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Can AI produce fine art?

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We don’t normally cover the fine art beat here for obvious reasons, but there was a sale of a painting to a French collector in February which drew some attention. Another work by the same artist is going on sale at Christie’s presently. They works are going for some impressive amounts of money, but that’s not what makes the story interesting. The artist is an Artificial Intelligence program from a company named Obvious. (Time)

Hanging inside a gold frame on a pristine white wall in Christie’s Central London Gallery is a dark, moody portrait of a man in Puritan-style black clothes—the work, it seems, of some Old Master. But scrawled in the bottom right corner, there’s an unexpected signature: a mathematical equation.

This is Edmond de Belamy by French art collective Obvious—or, more accurately, by an algorithm designed by Obvious.

“The whole process is about humans having as little input as possible in the finished piece,” says Gauthier Vernier, one of three 25 year-old French men who started Obvious in April 2017 out of their apartment in Paris. Since then, by teaching a computer about art history and showing it how to make its own work, Obvious have produced 11 artworks with the help of artificial intelligence.

I’m not going to go into great detail about the technical particulars behind this since you can read them all at the article and at the Obvious Art website if you wish. The short version is that they developed an algorithm that scanned a vast number of paintings taken from classical art. It uses something called Generative Adversarial Networks (GANs) which randomly generate images meeting certain criteria (a face has two eyes, one nose, one mouth, etc.) and the program “tests” each image itself to see if it can tell whether it’s original art or a computer generation. The results do indeed resemble portraits.

Here’s the real question: Is this art? Allow me to offer the definitive answers (plural) because it works both ways.

First… Yes. This is art.

But that answer comes with a caveat. Anything can be art because art is in the eye of the beholder. You can walk down the beach, find a particularly interesting looking piece of driftwood, take it home, clean it up and mount it on a wooden base. If you find it attractive, if it brings you pleasure, if your friends come over and compliment you on it… it’s art. And that’s only good art I’m talking about. Some of the crap put out by human beings as “modern art” is total garbage. If a crucifix in a jar of urine or three basketballs shoved into a broken fish tank (I actually saw that one in a gallery in New York City some years ago) qualify as art, then anything this robot spits out can certainly bear the name.

Second… No. This is definitely not art.

What they are presenting is a painting. But it didn’t come from an original thought or moment of inspiration in a mind, human or otherwise. They fed a bunch of examples into a program and had it randomly place zeros and ones corresponding to random colors until it generated something which matched certain test criteria that the programmers defined as being “art.” There was no feeling, no intent nor even any knowledge in the “mind” of the program of what it was doing. It was solving a math problem by randomly guessing combinations until it arrived at some solutions which met those design criteria.

It also wasn’t “painted” in any way that requires effort, training or involves risk of messing up a brush stroke. I had to search for a while to find out how the actual, physical paintings are created, but the AI only generates an image file. It’s then fed into a fancy laserjet printer which is set up to print on canvas instead of paper. Then a human being took it out and mounted it in a frame. An artist could never reproduce one of their painting precisely by hand. There would always be at least minute differences. Obvious could crank out the same portrait a thousand times and they would all be the same.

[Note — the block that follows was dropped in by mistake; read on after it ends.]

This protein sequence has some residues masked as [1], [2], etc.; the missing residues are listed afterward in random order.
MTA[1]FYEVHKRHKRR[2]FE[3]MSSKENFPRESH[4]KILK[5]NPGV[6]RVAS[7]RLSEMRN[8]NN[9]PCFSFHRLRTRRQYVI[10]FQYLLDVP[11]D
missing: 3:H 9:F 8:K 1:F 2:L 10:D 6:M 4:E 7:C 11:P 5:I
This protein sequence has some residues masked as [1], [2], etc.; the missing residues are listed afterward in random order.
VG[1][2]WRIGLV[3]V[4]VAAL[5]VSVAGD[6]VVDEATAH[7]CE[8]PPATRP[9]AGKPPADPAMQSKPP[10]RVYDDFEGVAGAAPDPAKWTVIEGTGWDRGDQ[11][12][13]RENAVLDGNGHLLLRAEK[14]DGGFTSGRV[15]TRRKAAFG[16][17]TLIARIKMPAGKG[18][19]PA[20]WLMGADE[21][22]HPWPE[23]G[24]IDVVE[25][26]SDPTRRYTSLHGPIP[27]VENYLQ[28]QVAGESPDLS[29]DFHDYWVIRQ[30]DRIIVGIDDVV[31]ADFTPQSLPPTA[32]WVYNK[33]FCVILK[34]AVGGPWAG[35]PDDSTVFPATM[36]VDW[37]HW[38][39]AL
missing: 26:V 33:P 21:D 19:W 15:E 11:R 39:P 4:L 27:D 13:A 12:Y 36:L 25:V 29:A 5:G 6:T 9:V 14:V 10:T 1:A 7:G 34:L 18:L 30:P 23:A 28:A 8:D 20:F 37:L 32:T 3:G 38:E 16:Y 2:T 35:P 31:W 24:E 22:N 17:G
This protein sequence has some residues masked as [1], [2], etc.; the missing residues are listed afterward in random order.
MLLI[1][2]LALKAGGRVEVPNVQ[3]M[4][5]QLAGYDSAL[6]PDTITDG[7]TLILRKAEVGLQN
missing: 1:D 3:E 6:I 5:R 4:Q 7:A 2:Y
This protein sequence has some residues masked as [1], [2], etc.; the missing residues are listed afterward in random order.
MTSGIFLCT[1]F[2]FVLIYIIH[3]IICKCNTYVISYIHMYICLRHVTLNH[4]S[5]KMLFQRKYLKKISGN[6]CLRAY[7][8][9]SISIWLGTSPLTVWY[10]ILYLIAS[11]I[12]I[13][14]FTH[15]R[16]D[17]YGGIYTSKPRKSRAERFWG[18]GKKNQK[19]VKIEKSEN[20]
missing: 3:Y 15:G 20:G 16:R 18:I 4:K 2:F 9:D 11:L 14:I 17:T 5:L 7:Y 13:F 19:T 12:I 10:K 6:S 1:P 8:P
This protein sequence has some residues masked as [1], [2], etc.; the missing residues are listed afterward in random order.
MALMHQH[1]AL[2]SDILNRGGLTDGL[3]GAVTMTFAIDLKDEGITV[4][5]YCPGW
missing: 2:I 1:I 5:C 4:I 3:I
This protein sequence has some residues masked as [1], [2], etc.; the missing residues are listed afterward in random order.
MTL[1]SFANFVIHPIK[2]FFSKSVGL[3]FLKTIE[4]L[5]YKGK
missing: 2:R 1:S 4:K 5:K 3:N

This isn’t even artificial intelligence as near as I can see. And it’s certainly not fine art. You could switch out the canvas for paper and it would be making interesting posters. If some rich collector wants to go to Christie’s and lay out tens or hundreds of thousands of dollars for one of these creations, that’s up to them. But save up your money, because Obvious can produce thousands more for you in no time at all.

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President Trump Responds to Manafort Conviction “Nothing to do With Russian Collusion” (VIDEO)

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“NOTHING TO DO WITH RUSSIAN COLLUSION” – President Trump

President Trump responded Tuesday afternoon after a jury found his former campaign chairman Paul Manafort guilty on 8 felony counts.

The President spoke to the press shortly after he landed in Charleston, West Virginia as he headed to his rally.

“It doesn’t involve me but I still feel really sad…you know it’s a very sad thing that happened. This has nothing to do with Russian collusion. This started as Russian collusion…this has absolutely nothing to do…this is a witch hunt and it’s a disgrace,” Trump said.

President Trump also said that he feels very bad for Paul Manafort. “He worked for Bob Dole, he worked for Ronald Reagan…” Trump continued.

The President didn’t answer any questions about his former lawyer Michael Cohen who just pleaded guilty to 8 counts; his plea deal includes 3-5 years jail time.

VIDEO:


After four days of deliberations, the jury reached a verdict on 8 counts and could not make a decision on 10 counts in the tax evasion and bank fraud case against Paul Manafort.

Judge Ellis declared a mistrial on 10 counts. The jury found Manafort guilty on 8 counts.

Both Michael Cohen and Paul Manafort were hunted down by Mueller and his thugs because of their association with Donald Trump.

We currently have a two-tiered justice system because AG Sessions is AWOL.

One set of laws for Trump and his supporters and another set of laws for Democrats and Clinton-Deep State cronies.

H/T: Zero Hedge